This whole situation and, frankly, the actress who plays Beth's performance, left me in a decided state of meh when she got shot. I was maybe even happy. Though I enjoyed her bonding time with Daryl, this character has rarely brought me any level of enjoyment.
I don't know why, but I'm crazy excited about Captain Toad. I'm just bummed I have to wait until Friday.
I will get The Crew when I can get it for free as part of the Ubisoft "Sorry about that, Chief" AssCreed deal. I had a lot of fun with the beta. Very rough around the edges but there's some cool stuff in there.
I think Secret Ponchos is a PS+ freebie, so that, too.
Quote from: Ridah on November 28, 2014, 06:10:27 PM
As accessible as these games are supposed to be there's actually a decent learning curve. I haven't played a Smash Bros game in a long time, but I was hoping my wife and I might be able to jump into this the way we did Mario Kart 8. That hasn't been the case, though, and we're both kinda turned off by it at the moment. Any advice or links to a good beginner's guide?
I just played a level that brought into stark contrast all the highs and lows of this damned game series.
This was part of the main adventure, in the second section (the swamp, I guess). There's a side mission you can do that grinds your sackthing down into multiple tiny versions of yourself. The concept here is very clever, doing more than what is expected. The graphics are charming as always and the design of the level seems quite good on the surface.
Mechanically, though, the whole thing falls apart spectacularly. The goal is to get 6 of your minisacks to the end. I played this level dozens and dozens of times to achieve that goal. Not once did my failures feel like an error on my part.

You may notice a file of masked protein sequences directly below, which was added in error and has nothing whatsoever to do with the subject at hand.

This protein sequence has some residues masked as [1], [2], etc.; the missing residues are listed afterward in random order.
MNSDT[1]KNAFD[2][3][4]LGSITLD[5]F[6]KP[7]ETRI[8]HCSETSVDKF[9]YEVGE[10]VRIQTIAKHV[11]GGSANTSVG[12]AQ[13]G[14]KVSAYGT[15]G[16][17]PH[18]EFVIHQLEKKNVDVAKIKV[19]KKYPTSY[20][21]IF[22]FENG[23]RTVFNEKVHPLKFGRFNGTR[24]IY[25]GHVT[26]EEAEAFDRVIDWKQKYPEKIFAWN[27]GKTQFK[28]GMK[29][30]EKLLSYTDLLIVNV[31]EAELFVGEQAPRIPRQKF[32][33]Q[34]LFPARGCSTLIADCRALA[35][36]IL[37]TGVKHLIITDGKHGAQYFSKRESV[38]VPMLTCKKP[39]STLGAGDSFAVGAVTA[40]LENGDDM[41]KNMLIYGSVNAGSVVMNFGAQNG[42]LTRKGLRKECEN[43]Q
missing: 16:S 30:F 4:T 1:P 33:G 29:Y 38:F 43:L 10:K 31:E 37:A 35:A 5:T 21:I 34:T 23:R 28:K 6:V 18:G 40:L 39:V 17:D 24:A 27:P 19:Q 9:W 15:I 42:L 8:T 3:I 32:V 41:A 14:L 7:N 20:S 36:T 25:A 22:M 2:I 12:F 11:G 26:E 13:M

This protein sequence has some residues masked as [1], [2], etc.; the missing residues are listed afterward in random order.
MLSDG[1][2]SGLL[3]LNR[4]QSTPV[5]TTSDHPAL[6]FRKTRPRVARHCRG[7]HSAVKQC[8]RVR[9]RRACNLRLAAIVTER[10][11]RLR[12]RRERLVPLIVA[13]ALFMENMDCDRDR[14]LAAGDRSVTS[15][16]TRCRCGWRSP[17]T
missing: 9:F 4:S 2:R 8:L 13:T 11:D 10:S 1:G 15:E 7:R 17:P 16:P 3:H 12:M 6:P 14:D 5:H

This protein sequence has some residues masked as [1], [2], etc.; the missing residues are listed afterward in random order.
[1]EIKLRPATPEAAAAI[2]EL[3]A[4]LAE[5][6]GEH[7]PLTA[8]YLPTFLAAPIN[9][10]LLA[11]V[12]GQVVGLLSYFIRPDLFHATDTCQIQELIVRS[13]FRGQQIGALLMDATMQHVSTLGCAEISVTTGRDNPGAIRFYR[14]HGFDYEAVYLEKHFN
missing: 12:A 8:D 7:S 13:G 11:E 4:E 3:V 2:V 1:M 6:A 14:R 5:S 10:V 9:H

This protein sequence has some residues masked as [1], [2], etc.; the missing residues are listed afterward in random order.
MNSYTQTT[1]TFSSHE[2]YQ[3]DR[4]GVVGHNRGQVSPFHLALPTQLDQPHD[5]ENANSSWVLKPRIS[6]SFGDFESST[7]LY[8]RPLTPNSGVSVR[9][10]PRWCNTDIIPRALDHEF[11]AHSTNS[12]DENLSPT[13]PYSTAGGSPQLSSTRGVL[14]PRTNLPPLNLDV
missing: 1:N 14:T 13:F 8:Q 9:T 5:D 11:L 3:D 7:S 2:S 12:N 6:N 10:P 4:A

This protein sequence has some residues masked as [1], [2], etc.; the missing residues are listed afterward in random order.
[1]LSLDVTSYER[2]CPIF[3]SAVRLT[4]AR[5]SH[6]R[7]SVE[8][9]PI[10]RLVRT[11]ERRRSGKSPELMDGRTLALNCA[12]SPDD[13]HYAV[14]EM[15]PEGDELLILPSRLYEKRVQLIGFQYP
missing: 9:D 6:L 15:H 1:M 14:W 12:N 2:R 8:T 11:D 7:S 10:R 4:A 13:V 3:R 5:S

You have all these little dudes and they start clumped together. In this state, logically, they should stay clumped together unless I mistime a jump. But they do not. For some reason, they decide to run and jump at slightly different speeds. I honestly believe it's so they can look cuter, as they seem to be looking around in different directions, smiling at different things. I think it slows them down. And, damnit, they are cute.
The entire point of this level relies on you having to keep the little guys together, but the game repeatedly keeps that from being possible. There are multiple swings within, and your sackgang often make a kind of chain (but not always). This chain can often swing right into an electric fence, taking out one or two right there. There are leaps from swings to other swings, but your sacklings will grab onto that other swing in different ways (or not at all), making it impossible to swing them all over to the waiting platform. There are jumps that seem simple, but one sackguy often decides he just can't make it.